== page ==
I would never want to stand before the Judge and plead guilty to the charge of hindering my children’s righteous use of agency, of squelching their freedom and desire to do good and so I “encourage” the children in my life by saying things like: “Don’t just do what’s required! Go the extra mile! Butter the edges!”
When the kids were little they seemed to have a lot of enthusiasm for doing just that. As they grew older the response to my “suggestion” to “Do a little more!” to “Raise it up a notch!” was not always well received. I have direct experience with the grunts, groans, moans, and non-translatable mutters, spoken under teenage breath. I’m the mother of five human beings who’ve traveled through the second decade phase (10-20 year-olds) where grunts, groans, moans and mutters were the weapons of intimidation.
So what happens between ages four and fourteen? Where does all that enthusiasm go?
Well, a lot of things happen and I’m not going to take responsibility for all of them, but as I pondered this phenomenon one day I was reminded of the following experience and was taught a principle that helped me take some inventory and make some changes.
One night as I as hurrying to get away for my weekly Friday night retreat with my husband, my nine-year-old Jenny walked through the kitchen. I quickly asked her if she would butter the toast. She agreed and I left to dress for my date. Now that’s ALL I really wanted her to do. I had things planned to the minute, and if she would just follow this simple instruction I could have things “my way.” Dinner would be over; everyone bathed and in pj’s, beds turned down, and every light in the house turned out except for the one over the TV. I was not messing around! (Can you tell why I attend meetings for those struggling with compulsive behavior)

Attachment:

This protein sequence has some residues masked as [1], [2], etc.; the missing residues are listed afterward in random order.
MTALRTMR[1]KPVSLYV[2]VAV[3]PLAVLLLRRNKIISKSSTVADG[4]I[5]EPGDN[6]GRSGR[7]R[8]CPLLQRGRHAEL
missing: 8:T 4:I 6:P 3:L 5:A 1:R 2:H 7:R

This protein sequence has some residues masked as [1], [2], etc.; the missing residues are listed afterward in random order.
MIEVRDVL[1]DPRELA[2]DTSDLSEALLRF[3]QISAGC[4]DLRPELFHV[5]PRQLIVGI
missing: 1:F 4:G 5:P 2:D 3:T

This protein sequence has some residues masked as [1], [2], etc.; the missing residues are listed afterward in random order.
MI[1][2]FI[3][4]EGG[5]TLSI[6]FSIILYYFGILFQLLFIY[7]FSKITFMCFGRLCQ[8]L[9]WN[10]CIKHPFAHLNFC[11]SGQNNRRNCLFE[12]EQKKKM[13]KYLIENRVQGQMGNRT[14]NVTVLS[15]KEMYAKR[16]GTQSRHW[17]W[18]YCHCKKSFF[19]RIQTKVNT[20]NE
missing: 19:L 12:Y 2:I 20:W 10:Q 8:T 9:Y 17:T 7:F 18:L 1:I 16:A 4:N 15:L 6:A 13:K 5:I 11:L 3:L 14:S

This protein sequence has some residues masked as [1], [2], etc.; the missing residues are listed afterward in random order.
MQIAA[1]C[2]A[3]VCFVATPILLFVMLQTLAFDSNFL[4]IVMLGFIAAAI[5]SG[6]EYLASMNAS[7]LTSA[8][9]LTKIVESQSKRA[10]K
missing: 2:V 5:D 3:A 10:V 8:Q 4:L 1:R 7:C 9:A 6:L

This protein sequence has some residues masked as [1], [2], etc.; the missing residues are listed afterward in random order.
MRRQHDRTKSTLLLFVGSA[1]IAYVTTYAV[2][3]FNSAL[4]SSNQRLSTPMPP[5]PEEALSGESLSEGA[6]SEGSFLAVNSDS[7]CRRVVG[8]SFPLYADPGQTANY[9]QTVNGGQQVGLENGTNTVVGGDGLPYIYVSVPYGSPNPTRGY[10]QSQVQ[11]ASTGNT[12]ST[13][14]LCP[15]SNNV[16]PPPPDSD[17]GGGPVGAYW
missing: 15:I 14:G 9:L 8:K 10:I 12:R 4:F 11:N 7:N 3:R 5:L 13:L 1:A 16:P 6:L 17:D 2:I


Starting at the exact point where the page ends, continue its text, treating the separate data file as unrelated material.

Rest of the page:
Well, I walked back through the kitchen and Jenny had not only buttered the toast, she’d made MENUES for each child! The scrambled eggs had been moved from the stove and dished into a large SERVING BOWL. She was about to make JUICE and was asking if she could make PUDDING!!!
“Jenny, put the juice away and NO pudding! I don’t have time!”
“I don’t have time?” What did you really mean when I said that, Nannette? You meant, “Jenny, don’t do anything MORE than I asked you to do. I don’t trust you to be responsible and I don’t have time to be responsible for you. DON’T go the extra mile. Don’t use your agency for good unless you clear it with me.”
Because of their lack of skill and our lack of patience our younger children’s “extra-miler” exuberance often ends in messes large and small, discouragement for the child and frustration for us parents. However we may be wise to endure these moments of inconvenience rather that kick ourselves later, when they have developed the skills but lost the desire. I have come to realize that as my children and grandchildren creatively express their sincere love of life by going the extra mile, I would be well advised not to continually act the part of the “road block.”
By Nannette W.
Posted Thursday, September 18, 2008
Copyright 2008 by Nannette W. All right reserved.
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